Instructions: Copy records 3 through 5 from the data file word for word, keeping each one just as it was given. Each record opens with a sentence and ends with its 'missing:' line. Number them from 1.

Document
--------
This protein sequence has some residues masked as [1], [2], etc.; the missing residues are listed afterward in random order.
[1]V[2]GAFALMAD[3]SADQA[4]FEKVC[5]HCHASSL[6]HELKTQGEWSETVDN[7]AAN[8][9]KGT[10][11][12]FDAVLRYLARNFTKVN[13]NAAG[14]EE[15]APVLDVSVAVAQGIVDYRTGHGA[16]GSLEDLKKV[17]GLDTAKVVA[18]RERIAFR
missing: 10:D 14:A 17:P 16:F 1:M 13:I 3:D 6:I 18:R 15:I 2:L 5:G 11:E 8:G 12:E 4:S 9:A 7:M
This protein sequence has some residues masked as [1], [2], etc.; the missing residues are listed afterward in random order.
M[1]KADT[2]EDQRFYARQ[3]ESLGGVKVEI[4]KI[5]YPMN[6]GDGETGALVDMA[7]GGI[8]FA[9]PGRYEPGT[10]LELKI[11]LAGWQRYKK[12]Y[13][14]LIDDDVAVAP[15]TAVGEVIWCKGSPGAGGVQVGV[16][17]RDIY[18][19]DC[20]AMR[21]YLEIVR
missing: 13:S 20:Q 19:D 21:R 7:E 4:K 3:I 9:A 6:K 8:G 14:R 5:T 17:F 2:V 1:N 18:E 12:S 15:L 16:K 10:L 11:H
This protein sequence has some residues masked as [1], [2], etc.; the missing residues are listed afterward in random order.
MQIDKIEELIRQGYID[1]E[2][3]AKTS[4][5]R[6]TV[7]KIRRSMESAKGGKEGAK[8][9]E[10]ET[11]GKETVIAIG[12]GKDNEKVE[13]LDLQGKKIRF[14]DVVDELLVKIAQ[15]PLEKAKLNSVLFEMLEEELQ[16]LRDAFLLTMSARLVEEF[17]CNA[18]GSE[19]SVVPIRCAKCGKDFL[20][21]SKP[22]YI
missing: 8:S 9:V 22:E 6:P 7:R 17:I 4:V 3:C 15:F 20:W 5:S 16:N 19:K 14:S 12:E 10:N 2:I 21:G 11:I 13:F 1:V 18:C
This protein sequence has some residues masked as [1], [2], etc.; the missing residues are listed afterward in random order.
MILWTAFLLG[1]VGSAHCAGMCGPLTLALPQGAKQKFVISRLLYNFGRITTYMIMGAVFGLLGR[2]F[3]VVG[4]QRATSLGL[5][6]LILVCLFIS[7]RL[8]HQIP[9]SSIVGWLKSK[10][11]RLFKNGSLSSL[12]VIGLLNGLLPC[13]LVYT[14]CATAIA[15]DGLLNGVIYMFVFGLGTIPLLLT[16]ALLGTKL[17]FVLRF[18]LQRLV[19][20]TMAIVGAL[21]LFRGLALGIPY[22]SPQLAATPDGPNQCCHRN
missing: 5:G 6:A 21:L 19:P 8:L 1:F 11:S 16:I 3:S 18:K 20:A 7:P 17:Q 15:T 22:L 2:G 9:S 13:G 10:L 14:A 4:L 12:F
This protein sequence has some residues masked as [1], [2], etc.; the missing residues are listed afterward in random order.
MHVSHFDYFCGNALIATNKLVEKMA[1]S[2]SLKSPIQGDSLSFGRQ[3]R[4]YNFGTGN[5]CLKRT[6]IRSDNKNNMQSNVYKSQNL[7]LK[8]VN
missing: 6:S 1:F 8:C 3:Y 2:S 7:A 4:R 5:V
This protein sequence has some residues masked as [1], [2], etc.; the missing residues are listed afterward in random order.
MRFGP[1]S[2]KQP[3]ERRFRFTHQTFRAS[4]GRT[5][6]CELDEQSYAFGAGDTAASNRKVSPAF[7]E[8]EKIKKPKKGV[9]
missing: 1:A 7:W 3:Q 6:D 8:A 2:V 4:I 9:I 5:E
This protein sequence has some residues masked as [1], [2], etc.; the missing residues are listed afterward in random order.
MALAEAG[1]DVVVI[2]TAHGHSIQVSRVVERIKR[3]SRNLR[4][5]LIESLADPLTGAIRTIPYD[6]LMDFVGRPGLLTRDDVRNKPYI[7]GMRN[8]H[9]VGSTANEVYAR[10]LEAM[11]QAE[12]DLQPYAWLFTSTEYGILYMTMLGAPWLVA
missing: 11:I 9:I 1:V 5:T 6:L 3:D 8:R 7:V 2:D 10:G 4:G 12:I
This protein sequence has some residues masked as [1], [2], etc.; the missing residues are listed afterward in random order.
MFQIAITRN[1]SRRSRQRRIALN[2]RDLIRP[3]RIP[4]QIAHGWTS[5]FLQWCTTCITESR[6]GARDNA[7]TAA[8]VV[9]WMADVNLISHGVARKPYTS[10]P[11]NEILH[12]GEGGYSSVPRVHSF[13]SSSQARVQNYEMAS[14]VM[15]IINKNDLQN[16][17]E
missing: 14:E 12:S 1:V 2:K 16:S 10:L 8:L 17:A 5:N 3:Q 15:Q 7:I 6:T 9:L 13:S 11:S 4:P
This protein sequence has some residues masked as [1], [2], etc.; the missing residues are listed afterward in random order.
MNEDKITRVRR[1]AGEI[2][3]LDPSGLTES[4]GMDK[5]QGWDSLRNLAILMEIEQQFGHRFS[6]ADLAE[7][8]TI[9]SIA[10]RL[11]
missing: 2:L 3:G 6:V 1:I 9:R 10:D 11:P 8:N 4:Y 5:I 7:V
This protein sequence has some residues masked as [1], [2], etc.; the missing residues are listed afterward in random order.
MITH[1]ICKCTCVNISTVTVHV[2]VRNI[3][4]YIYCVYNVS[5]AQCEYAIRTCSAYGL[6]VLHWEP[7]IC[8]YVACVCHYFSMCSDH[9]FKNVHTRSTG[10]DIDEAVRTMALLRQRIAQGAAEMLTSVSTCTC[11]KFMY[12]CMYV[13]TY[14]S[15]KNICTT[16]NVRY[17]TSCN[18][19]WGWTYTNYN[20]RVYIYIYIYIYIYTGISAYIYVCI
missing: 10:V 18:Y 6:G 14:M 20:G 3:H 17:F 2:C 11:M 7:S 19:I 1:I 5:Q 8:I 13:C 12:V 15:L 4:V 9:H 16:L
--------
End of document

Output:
This protein sequence has some residues masked as [1], [2], etc.; the missing residues are listed afterward in random order.
MQIDKIEELIRQGYID[1]E[2][3]AKTS[4][5]R[6]TV[7]KIRRSMESAKGGKEGAK[8][9]E[10]ET[11]GKETVIAIG[12]GKDNEKVE[13]LDLQGKKIRF[14]DVVDELLVKIAQ[15]PLEKAKLNSVLFEMLEEELQ[16]LRDAFLLTMSARLVEEF[17]CNA[18]GSE[19]SVVPIRCAKCGKDFL[20][21]SKP[22]YI
missing: 8:S 9:V 22:E 6:P 7:R 17:I 4:V 3:C 15:F 20:W 5:S 16:N 19:K 14:S 12:E 10:N 2:I 21:G 11:I 13:F 1:V 18:C
This protein sequence has some residues masked as [1], [2], etc.; the missing residues are listed afterward in random order.
MILWTAFLLG[1]VGSAHCAGMCGPLTLALPQGAKQKFVISRLLYNFGRITTYMIMGAVFGLLGR[2]F[3]VVG[4]QRATSLGL[5][6]LILVCLFIS[7]RL[8]HQIP[9]SSIVGWLKSK[10][11]RLFKNGSLSSL[12]VIGLLNGLLPC[13]LVYT[14]CATAIA[15]DGLLNGVIYMFVFGLGTIPLLLT[16]ALLGTKL[17]FVLRF[18]LQRLV[19][20]TMAIVGAL[21]LFRGLALGIPY[22]SPQLAATPDGPNQCCHRN
missing: 5:G 6:A 21:L 19:P 8:L 1:F 11:S 16:I 3:S 18:K 20:A 7:P 17:Q 15:T 22:L 2:G 9:S 13:G 10:L 14:A 4:L 12:F
This protein sequence has some residues masked as [1], [2], etc.; the missing residues are listed afterward in random order.
MHVSHFDYFCGNALIATNKLVEKMA[1]S[2]SLKSPIQGDSLSFGRQ[3]R[4]YNFGTGN[5]CLKRT[6]IRSDNKNNMQSNVYKSQNL[7]LK[8]VN
missing: 6:S 1:F 8:C 3:Y 2:S 7:A 4:R 5:V